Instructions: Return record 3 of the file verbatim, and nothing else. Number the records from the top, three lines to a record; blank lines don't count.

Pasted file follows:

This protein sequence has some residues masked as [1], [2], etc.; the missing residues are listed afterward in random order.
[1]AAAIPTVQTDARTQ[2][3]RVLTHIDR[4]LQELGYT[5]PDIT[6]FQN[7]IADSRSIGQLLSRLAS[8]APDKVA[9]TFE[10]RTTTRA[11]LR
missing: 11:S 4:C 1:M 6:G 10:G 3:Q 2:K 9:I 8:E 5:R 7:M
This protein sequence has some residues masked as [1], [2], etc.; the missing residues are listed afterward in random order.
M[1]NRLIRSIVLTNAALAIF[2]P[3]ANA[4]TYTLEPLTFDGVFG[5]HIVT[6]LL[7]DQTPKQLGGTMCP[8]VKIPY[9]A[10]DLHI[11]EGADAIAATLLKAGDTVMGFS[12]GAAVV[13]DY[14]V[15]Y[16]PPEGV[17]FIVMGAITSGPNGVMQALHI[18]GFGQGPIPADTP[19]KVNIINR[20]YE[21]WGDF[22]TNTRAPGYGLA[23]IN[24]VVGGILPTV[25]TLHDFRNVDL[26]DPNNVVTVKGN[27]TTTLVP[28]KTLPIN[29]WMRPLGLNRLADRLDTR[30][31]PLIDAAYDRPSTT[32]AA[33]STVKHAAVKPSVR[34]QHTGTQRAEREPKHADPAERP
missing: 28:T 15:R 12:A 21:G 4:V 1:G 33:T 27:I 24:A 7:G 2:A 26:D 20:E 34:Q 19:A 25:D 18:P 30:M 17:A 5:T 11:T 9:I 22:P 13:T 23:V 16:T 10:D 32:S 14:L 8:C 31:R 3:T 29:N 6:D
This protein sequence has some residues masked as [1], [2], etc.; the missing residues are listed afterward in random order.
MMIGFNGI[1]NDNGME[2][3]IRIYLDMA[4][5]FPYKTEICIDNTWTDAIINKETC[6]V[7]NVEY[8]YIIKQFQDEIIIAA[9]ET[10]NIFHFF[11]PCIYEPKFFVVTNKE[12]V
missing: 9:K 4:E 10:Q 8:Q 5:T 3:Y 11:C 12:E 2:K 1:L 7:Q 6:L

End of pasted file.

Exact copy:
This protein sequence has some residues masked as [1], [2], etc.; the missing residues are listed afterward in random order.
MMIGFNGI[1]NDNGME[2][3]IRIYLDMA[4][5]FPYKTEICIDNTWTDAIINKETC[6]V[7]NVEY[8]YIIKQFQDEIIIAA[9]ET[10]NIFHFF[11]PCIYEPKFFVVTNKE[12]V
missing: 9:K 4:E 10:Q 8:Q 5:T 3:Y 11:C 12:E 2:K 1:L 7:Q 6:L